Skip to main content

Oral health status of 12-year-old children in Lisu minority ethnic group in China: a cross-sectional study

Abstract

Background

Lisu is an ethnic minority group and most of them are living in Yunnan, China. This study investigated the oral health status among 12-year-old Lisu children in Yunnan.

Method

This survey employed a multistage sampling method to recruit 12-year-old Lisu children. Two calibrated dentists performed the oral examinations in the primary schools. They examined dental caries, gingival bleeding and dental fluorosis using the diagnosis criteria recommended by the World Health Organization. A self-administrated questionnaire was distributed to the children to collect their sociodemographic background information and oral health-related behaviours. A chi-square test, the Mann–Whitney U test, zero-inflated negative binomial (ZINB) regression and multivariate logistic regression were used for statistical analysis.

Results

This survey invited 512 children, and 482 children (48% boys) participated in the study (response rate: 94%). Their caries prevalence was 35% and their caries experience in mean (SD) DMFT scores was 0.63 (0.10). The mean (SD) DT score was 0.60 (1.10), consisting 95% of the mean DMFT scores. No dental fluorosis was observed; whereas 426 children (88%) had gingival bleeding. Results of ZINB model indicated sex and sugary-snacking habits were related to the dental caries experience (p < 0.05). The gingival-bleeding prevalence was associated with the mother’s education level, the child’s monthly-pocket money and daily toothbrushing frequency (p < 0.05).

Conclusion

Dental caries and gingival bleeding were prevalent among 12-year-old Lisu children in the Yunnan province in China, and most of the decayed teeth were unrestored. Dental fluorosis was not observed in the children.

Peer Review reports

Background

China is a vast country with 1.4 billion people, which consists of 56 ethnic groups [1]. The dominant ethnic group is Han which composes 92% of the population, as reported by the latest census [2]. The other 55 non-Han groups are regarded as ethnic minorities with a total population of more than 110 million people [3]. Ethnic minorities mainly reside in the west and the northeast part of China, particularly in underdeveloped and mountainous areas [4]. Yunnan is a southwest province of China that borders Vietnam, Laos and Myanmar on the west. There are 25 ethnic minorities residing in Yunnan, one of which is the Lisu ethnic minority [5].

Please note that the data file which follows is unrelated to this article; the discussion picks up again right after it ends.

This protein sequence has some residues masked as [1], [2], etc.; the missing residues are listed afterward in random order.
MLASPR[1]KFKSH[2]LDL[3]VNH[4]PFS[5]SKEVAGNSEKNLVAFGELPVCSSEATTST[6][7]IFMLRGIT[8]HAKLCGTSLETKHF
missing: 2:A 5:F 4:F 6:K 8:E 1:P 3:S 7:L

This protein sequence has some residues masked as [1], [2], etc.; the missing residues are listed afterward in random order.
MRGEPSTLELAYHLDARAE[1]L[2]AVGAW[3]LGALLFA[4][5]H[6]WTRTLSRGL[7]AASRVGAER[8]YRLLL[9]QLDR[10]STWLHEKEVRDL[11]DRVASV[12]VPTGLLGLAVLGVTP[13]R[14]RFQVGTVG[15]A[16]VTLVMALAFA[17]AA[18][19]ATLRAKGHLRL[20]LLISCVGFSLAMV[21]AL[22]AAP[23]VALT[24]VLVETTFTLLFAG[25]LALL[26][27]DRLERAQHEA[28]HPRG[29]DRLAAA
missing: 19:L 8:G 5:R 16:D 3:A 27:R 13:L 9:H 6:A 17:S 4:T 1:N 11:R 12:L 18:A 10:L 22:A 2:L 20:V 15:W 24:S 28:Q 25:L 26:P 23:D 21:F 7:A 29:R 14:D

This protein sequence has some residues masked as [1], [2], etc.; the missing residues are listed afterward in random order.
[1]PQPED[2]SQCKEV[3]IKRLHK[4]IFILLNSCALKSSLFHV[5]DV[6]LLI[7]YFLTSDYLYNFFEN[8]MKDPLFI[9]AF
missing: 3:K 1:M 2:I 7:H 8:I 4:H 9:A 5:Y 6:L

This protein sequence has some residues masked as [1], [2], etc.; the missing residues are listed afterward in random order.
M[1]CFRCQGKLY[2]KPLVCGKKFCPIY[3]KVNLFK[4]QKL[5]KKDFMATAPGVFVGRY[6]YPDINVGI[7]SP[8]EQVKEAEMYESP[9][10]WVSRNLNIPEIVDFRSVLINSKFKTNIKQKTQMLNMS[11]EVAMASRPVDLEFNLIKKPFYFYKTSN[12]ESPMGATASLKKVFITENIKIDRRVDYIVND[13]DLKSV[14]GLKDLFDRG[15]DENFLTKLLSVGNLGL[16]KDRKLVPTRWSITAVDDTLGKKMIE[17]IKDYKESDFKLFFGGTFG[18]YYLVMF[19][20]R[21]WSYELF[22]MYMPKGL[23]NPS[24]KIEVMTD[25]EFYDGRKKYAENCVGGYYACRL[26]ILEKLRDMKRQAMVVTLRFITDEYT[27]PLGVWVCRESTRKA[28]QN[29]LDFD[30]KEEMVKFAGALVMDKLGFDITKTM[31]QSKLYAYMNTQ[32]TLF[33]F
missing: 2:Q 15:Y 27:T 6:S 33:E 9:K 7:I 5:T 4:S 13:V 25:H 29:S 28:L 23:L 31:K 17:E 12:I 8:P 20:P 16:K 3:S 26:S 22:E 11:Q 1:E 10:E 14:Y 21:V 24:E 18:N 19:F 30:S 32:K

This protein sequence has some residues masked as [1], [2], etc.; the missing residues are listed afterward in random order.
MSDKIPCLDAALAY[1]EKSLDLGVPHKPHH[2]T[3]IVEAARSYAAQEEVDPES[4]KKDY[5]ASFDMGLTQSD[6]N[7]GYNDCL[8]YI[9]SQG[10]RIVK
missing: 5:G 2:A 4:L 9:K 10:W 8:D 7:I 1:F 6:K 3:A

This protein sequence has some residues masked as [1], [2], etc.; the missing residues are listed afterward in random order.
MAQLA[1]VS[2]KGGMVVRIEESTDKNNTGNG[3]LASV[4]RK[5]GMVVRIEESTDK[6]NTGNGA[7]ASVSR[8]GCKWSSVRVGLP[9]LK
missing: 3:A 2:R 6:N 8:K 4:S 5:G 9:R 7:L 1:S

The Lisu people are a Tibeto-Burman ethnic group living in Myanmar, southwest China, Thailand and the Indian state of Arunachal Pradesh. They have their own Lisu language and culture. It is estimated that there are 1.5 million Lisu people around the world. Nearly half of them (0.7 million) live in China, ranking as the 20th largest ethnic minority group in that country [6]. According to the fifth census, 96% of the Lisu ethnic minority in China lived in Yunnan, mainly in the mountainous areas along the border of Myanmar [7]. This population remained underdeveloped. In 2018, the disposable income per capita of Lisu people was reported to be 6476 Chinese yuen (~ US$ 913) [8], an amount much lower than that of the national average (~ US$ 4165) [9].

In recent years, the Chinese government has actively invested in Lisu’s infrastructure, agriculture, education and health services to support the development of this underdeveloped population. Oral health is a key indicator of people’s general health, their well-being and quality of life. Poor oral health not only causes pain but also increases the financial burden for society [10]. To improve Lisu people’s oral health status, oral health service is an essential part of the health services. Before planning and implementing a beneficial oral health services scheme for Lisu people, it is necessary to understand their current oral health status. Recommended by World Health Organization (WHO), 12-year-old children are the index age group for monitoring oral health status [11]. At the age of 12, all permanent teeth except the third molar have been erupted. Thus, the oral health status information of 12-year-old Lisu children can be used not only to compare with the oral health situation of the same age group in other countries, but also to help dental researchers and local government design dental services for school children.

China has been conducting national oral health surveys every 10 years and the latest survey was conducted in 2015. The results indicated that more than one fourth of the 12-year-old Chinese children had dental caries experience, more than a half of them had gingival bleeding and 13% of the children were diagnosed as dental fluorosis [12,13,14]. However, the national survey was conducted based on provinces (geographical administration region) instead of ethnicity. There is no data about the 12-year-old Lisu children’s oral health status until now. The present study aims to investigate the oral health status among the 12-year-old Lisu children in Yunnan. The status of dental caries, gingival bleeding and dental fluorosis were assessed. The secondary outcome of this study was the status of dental erosion and tetracycline stained teeth.